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Struggling with debt

Statistics compiled by the organisation Credit Action paint a worrying picture of the nation's personal finances.

They indicate that 18 per cent of adults in Britain have £10,000 or more of unsecured debt, equivalent to 8.2 million adults - a rise of 30 per cent on the figure published for 2006.

Over two million British consumers (six per cent) can't actually quantify how much debt they're in (according to research accredited to the website Unbiased.co.uk).

Whatever desperate straits someone is in, though, the truth is, there is always a way to escape 'bad debt', the kind of debt experienced when borrowing gets out of control.

This feature sets out the basics of how to do just that, and includes a range of helpful resources and case studies.

And by taking our simple action steps, debit cards, credit cards, loans and mortgages can be managed more effectively in future, too.

Do the maths but don't panic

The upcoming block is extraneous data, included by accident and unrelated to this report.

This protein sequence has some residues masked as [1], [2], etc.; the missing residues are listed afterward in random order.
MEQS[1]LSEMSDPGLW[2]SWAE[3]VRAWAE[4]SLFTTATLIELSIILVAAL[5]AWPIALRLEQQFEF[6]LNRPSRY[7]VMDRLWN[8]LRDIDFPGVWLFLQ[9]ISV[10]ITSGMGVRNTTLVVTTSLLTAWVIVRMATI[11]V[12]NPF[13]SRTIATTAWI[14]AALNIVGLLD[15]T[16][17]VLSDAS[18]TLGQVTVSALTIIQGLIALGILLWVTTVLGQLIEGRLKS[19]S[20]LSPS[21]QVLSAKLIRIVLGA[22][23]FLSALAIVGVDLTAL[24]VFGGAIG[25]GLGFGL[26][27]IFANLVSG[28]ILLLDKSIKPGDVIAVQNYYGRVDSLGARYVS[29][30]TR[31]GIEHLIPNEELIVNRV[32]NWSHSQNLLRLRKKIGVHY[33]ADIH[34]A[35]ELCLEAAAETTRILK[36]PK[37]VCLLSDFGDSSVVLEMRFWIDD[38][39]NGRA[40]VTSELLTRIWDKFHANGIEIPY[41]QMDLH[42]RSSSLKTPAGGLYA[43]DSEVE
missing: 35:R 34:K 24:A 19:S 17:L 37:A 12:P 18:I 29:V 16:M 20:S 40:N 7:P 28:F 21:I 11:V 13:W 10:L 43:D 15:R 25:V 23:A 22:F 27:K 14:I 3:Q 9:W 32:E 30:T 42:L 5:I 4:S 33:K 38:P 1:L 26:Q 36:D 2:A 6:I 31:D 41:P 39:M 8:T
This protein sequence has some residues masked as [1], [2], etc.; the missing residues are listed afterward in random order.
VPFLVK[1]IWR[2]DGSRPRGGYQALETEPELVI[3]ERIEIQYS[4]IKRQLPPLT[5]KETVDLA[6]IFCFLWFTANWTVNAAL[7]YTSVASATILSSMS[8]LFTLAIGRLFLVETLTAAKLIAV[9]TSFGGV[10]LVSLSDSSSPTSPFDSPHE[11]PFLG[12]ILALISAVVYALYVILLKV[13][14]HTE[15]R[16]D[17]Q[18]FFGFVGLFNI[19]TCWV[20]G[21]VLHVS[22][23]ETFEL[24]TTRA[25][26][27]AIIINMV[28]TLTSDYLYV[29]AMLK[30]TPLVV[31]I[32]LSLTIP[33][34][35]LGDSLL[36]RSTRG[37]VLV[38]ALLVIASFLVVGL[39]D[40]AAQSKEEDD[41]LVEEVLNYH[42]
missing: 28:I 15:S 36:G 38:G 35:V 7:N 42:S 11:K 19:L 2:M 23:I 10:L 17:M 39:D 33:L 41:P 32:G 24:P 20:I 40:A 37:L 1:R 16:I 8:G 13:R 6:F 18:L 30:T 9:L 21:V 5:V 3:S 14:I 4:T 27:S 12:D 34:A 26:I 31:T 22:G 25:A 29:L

First things first, the best starting point is to sit down with a piece of paper and a calculator, and add up all of the amounts owed, including credit card bills, mortgage or rent arrears, short term loans, etc; but don't panic as the local Citizens Advice Bureau can help with the numbers if you need them to.

Many conclude that 'bad debt' mounts up a little at a time due to it being 'human nature' in today's world to want more luxury items than we can afford (see What  Newspapers Say About Debt).

Paying household bills often, then, means responding to promotional offers for mortgages and loans offering a little extra, often containing confusing small print.